Color mavens, the universe just keeps on giving. One month into the release of my new book ROY G. BIV: An Exceedingly Surprising Book About Color, I’ve amassed a wealth of intriguing new facts, lore and stories. Here are a few of my best finds.
Exactly how many shades of gray are there? Steve Heller (of Print Daily Heller fame, among many, many other pursuits) interviewed me for The Atlantic, choosing the apt title How Many Shades of Gray Are There, Really? When he posed this question to me during the Q&A, I did a super-fast check of paint manufacturer Benjamin Moore’s site and yielded “a solid 150-plus.” To my surprise (and dee-light), counting grays has proven a heated parlor game among some color aficionados on the Interwebs. Atlantic users marathag and Dewdle noted that the answer depends on both the perceiver and the device transmitting the grays in question. Dewdle writes:
The ubiquitous 8-bit JPEG image format can deliver you 256 shades, but only if your monitor and graphics card can deliver. The same 8-bit JPEG format can deliver millions of colors.
A 16-bit JPEG (or TIFF or other image filer format) can theoretically deliver 32,768 shades of grey. But I know of no device that can show them to you.
Even the best printing press and ink-based process ( such as Gravure) on the optimal paper stock has trouble producing more than ~100 shades of grey.
John_Schubert chimed in with a photographer’s perspective:
Photography greats Ansel Adams and Minor White had 10 shades from pure white to pure black, leaving eight shades of grey in what they called the Zone System. (White’s book Zone System Manual is an exacting prescription of how to make stunning photographs.) The jump from each shade to the next is a doubling or a halving of the exposure. (That makes sense, because exposure and image darkness/lightness have a logarithmic relationship.)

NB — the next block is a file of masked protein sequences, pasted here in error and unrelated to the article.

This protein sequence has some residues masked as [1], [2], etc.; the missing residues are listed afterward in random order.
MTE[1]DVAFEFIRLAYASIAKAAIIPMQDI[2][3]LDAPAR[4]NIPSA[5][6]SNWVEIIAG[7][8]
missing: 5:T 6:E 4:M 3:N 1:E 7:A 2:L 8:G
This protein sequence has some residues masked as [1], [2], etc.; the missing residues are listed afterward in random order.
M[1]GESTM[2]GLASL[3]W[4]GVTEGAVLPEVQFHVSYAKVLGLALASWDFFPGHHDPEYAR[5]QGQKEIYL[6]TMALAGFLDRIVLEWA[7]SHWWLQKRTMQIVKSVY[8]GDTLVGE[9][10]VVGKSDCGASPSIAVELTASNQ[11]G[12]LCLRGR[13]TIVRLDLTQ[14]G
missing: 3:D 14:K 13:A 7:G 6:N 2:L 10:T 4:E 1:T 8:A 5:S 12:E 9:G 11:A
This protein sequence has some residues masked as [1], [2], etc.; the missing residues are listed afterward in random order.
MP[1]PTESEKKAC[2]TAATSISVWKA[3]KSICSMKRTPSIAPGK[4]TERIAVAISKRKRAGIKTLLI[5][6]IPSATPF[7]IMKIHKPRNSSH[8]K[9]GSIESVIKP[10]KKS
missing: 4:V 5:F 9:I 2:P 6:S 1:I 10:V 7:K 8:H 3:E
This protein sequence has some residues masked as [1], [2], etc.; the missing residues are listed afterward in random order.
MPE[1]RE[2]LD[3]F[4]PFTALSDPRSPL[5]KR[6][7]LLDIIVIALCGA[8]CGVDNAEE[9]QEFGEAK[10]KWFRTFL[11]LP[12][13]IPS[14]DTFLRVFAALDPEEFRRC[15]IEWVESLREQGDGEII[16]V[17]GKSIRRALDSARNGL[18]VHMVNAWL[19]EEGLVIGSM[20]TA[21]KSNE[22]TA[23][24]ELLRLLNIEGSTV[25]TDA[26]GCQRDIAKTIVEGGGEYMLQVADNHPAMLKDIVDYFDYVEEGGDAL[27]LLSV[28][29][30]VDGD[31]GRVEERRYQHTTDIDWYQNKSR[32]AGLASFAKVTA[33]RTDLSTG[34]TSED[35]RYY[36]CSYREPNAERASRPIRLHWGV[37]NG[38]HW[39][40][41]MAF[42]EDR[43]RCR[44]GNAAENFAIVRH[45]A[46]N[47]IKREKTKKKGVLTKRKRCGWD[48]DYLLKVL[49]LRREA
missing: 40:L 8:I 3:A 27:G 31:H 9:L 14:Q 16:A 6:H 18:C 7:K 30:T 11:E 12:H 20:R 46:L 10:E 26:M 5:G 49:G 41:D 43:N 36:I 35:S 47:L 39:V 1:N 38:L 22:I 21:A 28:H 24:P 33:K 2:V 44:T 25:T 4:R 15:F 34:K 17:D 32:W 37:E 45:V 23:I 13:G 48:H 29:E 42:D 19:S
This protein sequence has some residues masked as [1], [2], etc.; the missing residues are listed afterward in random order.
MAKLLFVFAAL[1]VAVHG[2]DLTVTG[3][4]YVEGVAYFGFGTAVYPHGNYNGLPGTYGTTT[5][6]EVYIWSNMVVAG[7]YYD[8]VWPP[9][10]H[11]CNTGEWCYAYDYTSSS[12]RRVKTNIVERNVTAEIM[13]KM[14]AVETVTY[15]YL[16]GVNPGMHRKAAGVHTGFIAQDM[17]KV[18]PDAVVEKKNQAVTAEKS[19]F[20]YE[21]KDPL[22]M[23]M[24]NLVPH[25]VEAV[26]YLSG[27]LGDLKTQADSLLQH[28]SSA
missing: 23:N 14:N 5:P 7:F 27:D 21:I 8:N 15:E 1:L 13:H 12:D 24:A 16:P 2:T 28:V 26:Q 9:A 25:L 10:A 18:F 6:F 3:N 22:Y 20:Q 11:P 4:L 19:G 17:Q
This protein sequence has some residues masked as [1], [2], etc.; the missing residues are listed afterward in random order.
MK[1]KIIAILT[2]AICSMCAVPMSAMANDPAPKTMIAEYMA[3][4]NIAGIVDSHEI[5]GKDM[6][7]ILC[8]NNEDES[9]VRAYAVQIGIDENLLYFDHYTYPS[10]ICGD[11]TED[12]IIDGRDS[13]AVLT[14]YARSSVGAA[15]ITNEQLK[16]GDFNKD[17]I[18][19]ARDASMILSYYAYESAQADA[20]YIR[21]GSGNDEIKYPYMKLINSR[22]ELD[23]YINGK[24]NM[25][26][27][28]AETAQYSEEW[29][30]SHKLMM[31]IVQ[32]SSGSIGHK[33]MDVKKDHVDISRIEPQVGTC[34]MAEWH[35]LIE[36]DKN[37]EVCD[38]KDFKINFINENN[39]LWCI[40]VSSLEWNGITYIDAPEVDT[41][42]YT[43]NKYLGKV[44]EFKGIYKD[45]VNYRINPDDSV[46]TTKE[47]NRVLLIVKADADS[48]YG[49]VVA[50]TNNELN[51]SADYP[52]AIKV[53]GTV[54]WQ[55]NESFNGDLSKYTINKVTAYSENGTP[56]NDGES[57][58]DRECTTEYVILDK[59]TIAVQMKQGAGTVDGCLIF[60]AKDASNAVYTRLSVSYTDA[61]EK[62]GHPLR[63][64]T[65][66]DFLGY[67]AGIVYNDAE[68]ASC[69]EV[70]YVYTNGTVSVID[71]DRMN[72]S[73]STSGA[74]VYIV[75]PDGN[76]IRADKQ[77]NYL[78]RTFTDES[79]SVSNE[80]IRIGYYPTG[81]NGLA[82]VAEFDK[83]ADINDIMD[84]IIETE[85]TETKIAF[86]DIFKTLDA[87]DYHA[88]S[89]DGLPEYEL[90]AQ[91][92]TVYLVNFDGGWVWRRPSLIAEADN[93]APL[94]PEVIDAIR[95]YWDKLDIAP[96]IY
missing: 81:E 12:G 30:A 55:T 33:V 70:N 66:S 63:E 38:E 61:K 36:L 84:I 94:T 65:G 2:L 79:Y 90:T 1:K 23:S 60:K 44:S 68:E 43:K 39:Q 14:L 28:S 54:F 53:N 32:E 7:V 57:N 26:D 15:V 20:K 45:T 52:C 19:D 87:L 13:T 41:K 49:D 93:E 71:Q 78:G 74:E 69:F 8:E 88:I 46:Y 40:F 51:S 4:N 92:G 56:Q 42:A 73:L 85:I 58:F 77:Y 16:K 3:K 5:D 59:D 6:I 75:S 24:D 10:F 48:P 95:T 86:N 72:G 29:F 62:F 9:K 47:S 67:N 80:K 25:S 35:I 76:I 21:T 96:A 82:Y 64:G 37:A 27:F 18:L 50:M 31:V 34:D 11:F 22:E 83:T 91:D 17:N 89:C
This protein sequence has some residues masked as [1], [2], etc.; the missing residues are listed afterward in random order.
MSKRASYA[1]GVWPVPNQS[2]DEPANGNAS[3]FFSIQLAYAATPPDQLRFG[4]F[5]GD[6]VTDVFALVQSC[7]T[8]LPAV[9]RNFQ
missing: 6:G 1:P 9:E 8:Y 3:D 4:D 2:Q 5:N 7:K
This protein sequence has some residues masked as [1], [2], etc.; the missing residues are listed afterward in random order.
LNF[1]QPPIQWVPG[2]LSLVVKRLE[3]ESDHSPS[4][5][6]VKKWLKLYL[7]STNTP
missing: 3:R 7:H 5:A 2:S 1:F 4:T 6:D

I gave a reading recently at the Wisconsin Book Festival—that’s me pictured at the Madison Public Library’s “Bubbler” room, a stunning, brand-new facility. That event was packed to the gills with fascinating folks who’d done their homework about color. One audience member clued me into an NPR story I’d somehow missed, about the incredible difficulty of creating truly blue fireworks. Audie Cornish got this explanation from John Conkling, technical director of the American Pyrotechnics Association:
“For the color blue, the emitter, the chemical species that produces a blue light up in the sky is a fragile copper compounding, a gas. And then you heat it to very high temperature, and it gives off light. The particular light that copper emits at high temperature is blue. But if your temperature gets too high, you lose the color. You wash out the color. It stops emitting. If the temperature is not high enough, you don’t get any type of intensity, so you need a perfect flame temperature.”
Given our penchant for red-white-and-blue fireworks, this is no minor stumbling block for American pyrotechnics experts. Good thing reds, greens, whites and oranges are relatively simple to crank up into intense pyrotechnic hues.
I also crossed a few burning color-questions off my list while writing a series for Slate’s design blog, the Eye. What’s the official color of New York City’s yellow taxicabs, you ask? That’d be Dupont M6284 or equivalent. (Turn to page 65 of ROY G. BIV for an even deeper backstory of yellow transportation vehicles, “The House of Thurn und Taxis”.)
Why are jeans blue? It’s thanks to a convenient accident of color chemistry. Indigo dye binds externally to fabric threads, versus penetrating the fibers deeply as many dyeing agents do. So indigo literally chips away with every washing, rendering that magical fade and the shrink-to-fit feel we all love in our favorite jeans.
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